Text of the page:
(b ?Schwäbisch Gmünd, 1484/5; d Strasbourg, Sept. 1545). German painter, printmaker, and designer. The nickname ‘Grien’ (green) perhaps referred to his liking for the colour. He probably trained with Dürer in Nuremberg, but his brilliant colour, expressive use of distortion, and taste for the gruesome (he was fascinated by witchcraft) bring him closer in spirit to his other great German contemporary, Grünewald.
His output was varied and extensive, including religious works, allegories and mythologies, portraits, designs for stained glass and tapestries, and a large body of graphic work, particularly book illustrations. He was active mainly in Strasbourg, but from 1512 to 1517 he lived in Freiburg-im-Breisgau, where he worked on his masterpiece, the high altar for Freiburg Cathedral (unusually for an artist of the time, he came from a scholarly family and his brother was a professor at Freiburg University). The centre panel of the altarpiece (which is still in situ) is a radiant Coronation of the Virgin. Baldung's most characteristic paintings, however, are in a different vein—erotic allegories such as Death and the Maiden, a subject he treated several times. Eroticism is also often strongly present in his prints (mainly woodcuts), the best known of which is The Bewitched Stable Boy (1544), which has been interpreted as an allegory of lust.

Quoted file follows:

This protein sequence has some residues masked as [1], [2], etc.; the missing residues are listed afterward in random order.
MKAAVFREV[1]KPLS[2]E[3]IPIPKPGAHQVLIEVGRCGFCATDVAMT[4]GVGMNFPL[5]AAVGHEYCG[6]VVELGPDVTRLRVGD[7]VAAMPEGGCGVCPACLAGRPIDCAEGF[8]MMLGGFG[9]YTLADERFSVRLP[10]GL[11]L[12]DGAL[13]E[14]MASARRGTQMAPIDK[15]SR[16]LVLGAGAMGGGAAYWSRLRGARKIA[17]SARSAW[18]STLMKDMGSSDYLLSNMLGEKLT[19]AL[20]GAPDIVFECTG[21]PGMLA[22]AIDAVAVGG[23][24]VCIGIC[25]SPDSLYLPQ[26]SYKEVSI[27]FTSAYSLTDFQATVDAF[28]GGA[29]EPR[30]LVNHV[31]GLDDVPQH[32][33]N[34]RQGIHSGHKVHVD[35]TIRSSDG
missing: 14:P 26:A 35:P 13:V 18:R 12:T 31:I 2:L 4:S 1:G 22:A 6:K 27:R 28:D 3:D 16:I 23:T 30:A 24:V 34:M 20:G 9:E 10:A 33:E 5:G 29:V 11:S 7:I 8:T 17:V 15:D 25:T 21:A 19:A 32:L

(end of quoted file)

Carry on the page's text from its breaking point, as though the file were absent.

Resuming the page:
Text Source: The Oxford Dictionary of Art and Artists (Oxford University Press)